That would be nice, but it's already clear that we can't afford every capability, and so we must concentrate on those that are most useful, most often, and carriers don't tick that box.

And it's no use at all buying a gold plated contents insurance policy if stretching to afford it means that you can only afford to live in a f*cking tent.

These carriers are unaffordable, and paying for them will distort force structure for decades to come.
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Old 5th Jul 2008, 22:14
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These carriers are unaffordable, and paying for them will distort force structure for decades to come.
Agree to some extent.

I think we should just have one CTOL carrier, and the French have an identical sistership, we integrate as far possible operations and make them both able to carry either Typhoon and Rafale. We are still fully operable with US. Plus we are relatively future-proof in that we can carry UAVs and UCAVs.

Will a STOVL carrier be able to launch and recover UAVs? I would imagine not, at least not without designing a specially adapted UAV. I think we will be severely limiting our options if we can't carry (say), Mariner (the US Navy version of Predator) which already has 48 hour autonomy in prototype form.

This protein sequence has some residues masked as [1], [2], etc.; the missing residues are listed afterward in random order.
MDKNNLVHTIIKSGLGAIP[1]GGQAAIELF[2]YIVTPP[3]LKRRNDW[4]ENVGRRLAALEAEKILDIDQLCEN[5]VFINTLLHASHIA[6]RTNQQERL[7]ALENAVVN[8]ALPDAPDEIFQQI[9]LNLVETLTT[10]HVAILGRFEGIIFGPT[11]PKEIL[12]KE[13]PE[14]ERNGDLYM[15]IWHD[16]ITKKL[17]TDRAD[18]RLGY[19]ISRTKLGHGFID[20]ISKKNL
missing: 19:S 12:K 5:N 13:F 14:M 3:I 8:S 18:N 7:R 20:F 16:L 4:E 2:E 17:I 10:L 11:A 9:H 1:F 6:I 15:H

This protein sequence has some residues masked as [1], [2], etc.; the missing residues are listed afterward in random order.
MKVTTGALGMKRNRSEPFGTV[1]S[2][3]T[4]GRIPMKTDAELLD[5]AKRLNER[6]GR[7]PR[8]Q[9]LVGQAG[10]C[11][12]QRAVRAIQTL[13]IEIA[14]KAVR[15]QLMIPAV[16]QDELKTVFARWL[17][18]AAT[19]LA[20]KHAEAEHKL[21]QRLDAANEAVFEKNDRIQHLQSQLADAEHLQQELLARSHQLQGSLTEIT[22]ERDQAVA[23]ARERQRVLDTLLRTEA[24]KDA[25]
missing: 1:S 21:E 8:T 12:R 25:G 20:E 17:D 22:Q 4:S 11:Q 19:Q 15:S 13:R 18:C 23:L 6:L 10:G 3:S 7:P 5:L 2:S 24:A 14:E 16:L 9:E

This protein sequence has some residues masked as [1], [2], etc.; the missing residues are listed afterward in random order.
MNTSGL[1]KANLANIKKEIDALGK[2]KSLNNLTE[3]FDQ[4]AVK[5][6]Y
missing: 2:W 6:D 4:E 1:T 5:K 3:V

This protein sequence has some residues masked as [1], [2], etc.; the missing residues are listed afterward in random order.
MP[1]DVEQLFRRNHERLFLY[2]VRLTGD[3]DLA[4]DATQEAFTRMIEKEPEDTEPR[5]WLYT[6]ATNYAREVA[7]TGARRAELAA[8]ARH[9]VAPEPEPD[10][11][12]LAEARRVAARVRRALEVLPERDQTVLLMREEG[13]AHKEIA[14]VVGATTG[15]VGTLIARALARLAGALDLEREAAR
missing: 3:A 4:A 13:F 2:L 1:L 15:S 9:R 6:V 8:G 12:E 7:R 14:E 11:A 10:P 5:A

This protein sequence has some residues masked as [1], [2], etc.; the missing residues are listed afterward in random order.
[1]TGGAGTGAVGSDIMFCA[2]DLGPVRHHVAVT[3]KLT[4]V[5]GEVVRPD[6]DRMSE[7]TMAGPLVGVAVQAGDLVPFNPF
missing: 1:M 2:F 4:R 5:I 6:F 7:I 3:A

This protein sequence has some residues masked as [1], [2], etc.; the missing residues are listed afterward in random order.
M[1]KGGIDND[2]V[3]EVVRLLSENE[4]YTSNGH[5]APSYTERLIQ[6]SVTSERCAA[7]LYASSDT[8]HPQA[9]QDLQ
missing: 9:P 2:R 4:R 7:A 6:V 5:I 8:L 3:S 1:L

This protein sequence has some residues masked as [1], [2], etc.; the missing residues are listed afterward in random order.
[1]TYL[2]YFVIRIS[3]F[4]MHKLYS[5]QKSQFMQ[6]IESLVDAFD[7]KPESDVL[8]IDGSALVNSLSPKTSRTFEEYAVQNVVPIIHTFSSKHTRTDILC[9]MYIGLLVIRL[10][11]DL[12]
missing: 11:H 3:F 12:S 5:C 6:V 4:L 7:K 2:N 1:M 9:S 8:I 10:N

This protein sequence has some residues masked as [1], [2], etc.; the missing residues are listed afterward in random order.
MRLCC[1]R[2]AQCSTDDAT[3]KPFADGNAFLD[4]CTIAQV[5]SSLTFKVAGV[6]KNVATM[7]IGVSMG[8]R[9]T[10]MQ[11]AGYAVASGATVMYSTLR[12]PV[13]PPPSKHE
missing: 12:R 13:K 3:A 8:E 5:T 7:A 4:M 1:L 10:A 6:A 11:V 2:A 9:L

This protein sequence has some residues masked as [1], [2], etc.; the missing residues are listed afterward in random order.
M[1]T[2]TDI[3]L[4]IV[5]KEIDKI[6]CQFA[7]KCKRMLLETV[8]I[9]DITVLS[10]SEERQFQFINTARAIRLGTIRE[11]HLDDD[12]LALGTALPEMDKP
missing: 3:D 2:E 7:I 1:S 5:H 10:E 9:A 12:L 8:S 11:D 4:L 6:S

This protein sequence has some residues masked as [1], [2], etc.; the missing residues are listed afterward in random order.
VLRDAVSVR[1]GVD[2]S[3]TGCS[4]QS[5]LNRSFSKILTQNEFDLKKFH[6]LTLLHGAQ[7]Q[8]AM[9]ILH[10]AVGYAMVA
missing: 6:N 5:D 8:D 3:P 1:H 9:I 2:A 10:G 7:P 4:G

With a few Mariner ASW UAVs on a CTOL carrier, we could have an ASW patrol vehicle that might actually be useful as it would be deployable worldwide instead of just in a coastal sweep around the porridge wogs.

Last edited by CirrusF; 6th Jul 2008 at 08:41.
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Old 6th Jul 2008, 09:22
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unfortunatley I have to agree. The order is more to do with preserving Jobs in Gordon Browns back yard than the defence of the relm. The Carriers are and will be white elephats as there will not be sufficient escort and support vessels to use them operationally. And thats if JSF STOVL survives the US presidential campaign.
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Old 6th Jul 2008, 09:47
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Magic Mushroom said:
"CVA01 were also to be named QE2 and PoW and it didn't do them much good."

As I understand it they were to be called QE and Duke of Edinburgh, but why let the truth get in the way of a good story?
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Old 6th Jul 2008, 09:58
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the 2 CVA 01 carriers were to be called Queen Elizibeth and Duke of Edinburgh. But they were cancelled in the 1970's